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Hostile Takeover
23 February 2013

Hostile Takeover

Viruses thrive by exploiting host cells to replicate themselves – with potentially devastating effects on host health. A case in point, Simian Virus 40 (pictured here as a computer simulation) hijacks its host cell’s replication machinery, and causes uncontrolled cell division and tumour formation. SV40 was famously discovered in 1960 by researchers using macaque monkey cells to produce a vaccine against poliomyelitis. This sparked fears that it might cause cancer in vaccinated patients. So far only ‘footprints’ from SV40 have been found in human tumours. Antibodies that detect an SV40 protein (shown in red) do ‘light up’ tumours from some patients suffering from chest cancers caused by exposure to asbestos. But despite this tantalising sign, a clear causal link remains to be unearthed, and more work is needed to understand the impact of SV40 on humans.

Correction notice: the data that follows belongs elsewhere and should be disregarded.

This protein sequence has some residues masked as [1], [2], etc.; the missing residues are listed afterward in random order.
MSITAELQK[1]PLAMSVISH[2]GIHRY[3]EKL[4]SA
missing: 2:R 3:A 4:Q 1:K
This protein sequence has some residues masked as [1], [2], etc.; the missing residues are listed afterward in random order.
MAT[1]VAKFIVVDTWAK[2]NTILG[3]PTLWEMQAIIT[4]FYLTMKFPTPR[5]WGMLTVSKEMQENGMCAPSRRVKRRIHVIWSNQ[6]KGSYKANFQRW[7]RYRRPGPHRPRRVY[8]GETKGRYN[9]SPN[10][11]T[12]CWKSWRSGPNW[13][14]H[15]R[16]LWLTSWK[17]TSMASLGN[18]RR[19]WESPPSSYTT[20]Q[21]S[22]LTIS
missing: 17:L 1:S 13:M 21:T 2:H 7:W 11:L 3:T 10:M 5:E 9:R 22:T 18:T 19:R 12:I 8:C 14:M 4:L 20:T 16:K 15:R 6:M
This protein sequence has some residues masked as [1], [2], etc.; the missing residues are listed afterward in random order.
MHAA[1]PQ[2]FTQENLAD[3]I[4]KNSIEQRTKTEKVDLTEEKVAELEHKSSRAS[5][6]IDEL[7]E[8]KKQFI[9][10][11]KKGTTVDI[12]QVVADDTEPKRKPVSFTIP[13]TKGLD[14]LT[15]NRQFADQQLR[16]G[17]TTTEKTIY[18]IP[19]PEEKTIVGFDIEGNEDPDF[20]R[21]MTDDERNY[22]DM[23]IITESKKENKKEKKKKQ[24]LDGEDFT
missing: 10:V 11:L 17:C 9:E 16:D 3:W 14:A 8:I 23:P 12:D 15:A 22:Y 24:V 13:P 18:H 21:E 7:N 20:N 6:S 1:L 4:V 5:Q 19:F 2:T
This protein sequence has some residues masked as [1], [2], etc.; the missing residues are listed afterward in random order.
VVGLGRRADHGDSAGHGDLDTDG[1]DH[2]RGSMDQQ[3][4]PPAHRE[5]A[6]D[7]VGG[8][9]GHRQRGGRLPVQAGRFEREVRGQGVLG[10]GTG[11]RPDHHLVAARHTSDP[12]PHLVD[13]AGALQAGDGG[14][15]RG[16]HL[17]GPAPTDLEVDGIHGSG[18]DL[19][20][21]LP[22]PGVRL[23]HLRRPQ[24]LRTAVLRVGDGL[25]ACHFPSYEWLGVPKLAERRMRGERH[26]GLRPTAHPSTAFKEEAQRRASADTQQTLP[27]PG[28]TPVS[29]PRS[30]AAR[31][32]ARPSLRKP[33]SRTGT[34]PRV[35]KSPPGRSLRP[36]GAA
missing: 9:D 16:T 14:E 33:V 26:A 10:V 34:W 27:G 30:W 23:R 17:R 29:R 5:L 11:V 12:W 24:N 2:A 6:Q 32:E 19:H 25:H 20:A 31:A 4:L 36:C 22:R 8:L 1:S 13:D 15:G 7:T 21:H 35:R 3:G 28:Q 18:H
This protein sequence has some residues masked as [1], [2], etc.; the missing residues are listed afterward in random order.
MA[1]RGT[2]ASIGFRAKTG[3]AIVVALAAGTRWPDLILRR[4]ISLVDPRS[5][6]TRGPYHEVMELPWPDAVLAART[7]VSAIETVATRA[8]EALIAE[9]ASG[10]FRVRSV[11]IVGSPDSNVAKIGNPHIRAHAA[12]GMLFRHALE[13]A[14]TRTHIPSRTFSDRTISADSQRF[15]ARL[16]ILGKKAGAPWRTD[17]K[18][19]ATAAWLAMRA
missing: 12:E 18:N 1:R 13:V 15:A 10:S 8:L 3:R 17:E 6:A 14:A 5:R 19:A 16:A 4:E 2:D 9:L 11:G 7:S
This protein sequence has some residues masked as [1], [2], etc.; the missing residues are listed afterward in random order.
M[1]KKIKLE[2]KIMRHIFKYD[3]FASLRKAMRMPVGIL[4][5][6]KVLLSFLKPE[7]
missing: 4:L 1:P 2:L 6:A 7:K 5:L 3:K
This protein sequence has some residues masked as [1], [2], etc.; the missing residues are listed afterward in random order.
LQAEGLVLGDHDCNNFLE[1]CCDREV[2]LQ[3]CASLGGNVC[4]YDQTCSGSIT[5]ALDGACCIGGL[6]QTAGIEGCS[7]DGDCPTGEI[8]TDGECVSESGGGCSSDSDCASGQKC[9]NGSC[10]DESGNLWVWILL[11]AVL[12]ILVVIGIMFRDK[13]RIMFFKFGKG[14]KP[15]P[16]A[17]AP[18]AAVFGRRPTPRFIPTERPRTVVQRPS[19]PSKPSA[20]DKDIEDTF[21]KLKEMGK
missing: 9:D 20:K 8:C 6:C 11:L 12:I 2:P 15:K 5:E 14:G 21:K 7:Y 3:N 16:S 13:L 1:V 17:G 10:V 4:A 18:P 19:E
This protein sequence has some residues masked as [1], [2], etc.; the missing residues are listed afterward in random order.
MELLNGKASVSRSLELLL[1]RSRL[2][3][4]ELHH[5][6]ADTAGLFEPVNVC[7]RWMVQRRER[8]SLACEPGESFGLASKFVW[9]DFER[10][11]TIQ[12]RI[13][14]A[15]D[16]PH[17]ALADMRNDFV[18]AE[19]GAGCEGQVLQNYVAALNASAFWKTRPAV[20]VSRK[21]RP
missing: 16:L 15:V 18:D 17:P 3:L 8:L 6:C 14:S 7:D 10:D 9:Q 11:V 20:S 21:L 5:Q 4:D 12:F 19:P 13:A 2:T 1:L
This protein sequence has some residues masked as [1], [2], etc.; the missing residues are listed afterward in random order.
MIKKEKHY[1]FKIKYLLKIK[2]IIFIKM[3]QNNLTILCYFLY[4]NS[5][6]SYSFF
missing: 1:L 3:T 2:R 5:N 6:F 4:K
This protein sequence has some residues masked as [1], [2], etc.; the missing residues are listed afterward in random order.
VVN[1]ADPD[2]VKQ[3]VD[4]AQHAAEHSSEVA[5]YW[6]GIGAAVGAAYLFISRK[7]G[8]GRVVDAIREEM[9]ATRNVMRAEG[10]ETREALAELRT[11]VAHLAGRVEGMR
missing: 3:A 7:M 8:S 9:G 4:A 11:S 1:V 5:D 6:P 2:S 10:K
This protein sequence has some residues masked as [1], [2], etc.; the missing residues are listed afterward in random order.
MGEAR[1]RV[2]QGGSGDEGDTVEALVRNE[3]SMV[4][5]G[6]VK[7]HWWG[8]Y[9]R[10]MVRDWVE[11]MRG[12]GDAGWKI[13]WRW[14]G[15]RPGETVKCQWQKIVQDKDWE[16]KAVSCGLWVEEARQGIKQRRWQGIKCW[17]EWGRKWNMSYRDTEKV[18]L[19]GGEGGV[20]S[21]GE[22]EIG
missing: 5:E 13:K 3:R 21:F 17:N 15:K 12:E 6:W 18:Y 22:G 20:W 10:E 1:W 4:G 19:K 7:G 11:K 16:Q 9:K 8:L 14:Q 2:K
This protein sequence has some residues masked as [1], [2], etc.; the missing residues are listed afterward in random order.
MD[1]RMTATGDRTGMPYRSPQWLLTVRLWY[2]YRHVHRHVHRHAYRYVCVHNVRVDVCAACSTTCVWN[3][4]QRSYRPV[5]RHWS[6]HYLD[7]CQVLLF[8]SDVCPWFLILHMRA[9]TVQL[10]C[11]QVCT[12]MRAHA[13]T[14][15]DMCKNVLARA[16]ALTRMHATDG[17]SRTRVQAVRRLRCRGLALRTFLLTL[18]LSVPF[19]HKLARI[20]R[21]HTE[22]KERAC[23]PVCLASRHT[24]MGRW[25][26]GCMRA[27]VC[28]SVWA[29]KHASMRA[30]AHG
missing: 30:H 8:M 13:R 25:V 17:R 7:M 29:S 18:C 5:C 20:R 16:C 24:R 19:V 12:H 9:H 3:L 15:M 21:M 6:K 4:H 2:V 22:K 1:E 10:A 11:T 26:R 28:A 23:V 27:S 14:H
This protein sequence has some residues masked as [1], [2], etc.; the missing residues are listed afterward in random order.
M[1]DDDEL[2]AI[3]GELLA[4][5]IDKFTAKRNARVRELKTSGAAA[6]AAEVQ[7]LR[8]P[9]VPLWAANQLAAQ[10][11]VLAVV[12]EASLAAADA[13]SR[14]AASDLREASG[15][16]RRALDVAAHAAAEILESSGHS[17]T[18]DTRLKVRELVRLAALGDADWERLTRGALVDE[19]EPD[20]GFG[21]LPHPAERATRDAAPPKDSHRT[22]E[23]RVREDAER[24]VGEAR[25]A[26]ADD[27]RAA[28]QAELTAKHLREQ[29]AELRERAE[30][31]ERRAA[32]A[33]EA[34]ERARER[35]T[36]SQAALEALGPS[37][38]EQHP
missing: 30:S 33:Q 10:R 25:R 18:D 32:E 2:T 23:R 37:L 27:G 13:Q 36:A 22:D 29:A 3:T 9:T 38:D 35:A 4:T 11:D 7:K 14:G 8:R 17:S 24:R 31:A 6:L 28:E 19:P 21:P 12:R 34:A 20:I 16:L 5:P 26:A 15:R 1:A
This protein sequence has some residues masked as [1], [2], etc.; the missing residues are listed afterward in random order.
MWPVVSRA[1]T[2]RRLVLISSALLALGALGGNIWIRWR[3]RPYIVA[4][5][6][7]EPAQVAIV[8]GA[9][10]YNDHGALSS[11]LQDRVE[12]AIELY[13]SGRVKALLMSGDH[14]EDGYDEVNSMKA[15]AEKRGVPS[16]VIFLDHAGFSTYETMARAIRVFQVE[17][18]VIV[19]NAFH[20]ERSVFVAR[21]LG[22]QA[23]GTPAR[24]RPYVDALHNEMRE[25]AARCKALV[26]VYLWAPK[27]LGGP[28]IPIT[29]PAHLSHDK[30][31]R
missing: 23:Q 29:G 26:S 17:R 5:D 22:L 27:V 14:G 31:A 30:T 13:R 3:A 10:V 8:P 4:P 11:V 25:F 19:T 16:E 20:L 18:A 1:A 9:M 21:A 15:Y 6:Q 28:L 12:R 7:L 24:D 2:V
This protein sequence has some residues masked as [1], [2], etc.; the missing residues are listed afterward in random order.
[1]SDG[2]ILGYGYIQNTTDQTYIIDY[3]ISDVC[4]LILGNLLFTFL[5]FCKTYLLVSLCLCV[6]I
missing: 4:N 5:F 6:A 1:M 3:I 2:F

Written by Emmanuelle Briolat

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BPoD stands for Biomedical Picture of the Day. Managed by the MRC Laboratory of Medical Sciences until Jul 2023, it is now run independently by a dedicated team of scientists and writers. The website aims to engage everyone, young and old, in the wonders of biology, and its influence on medicine. The ever-growing archive of more than 4000 research images documents over a decade of progress. Explore the collection and see what you discover. Images are kindly provided for inclusion on this website through the generosity of scientists across the globe.

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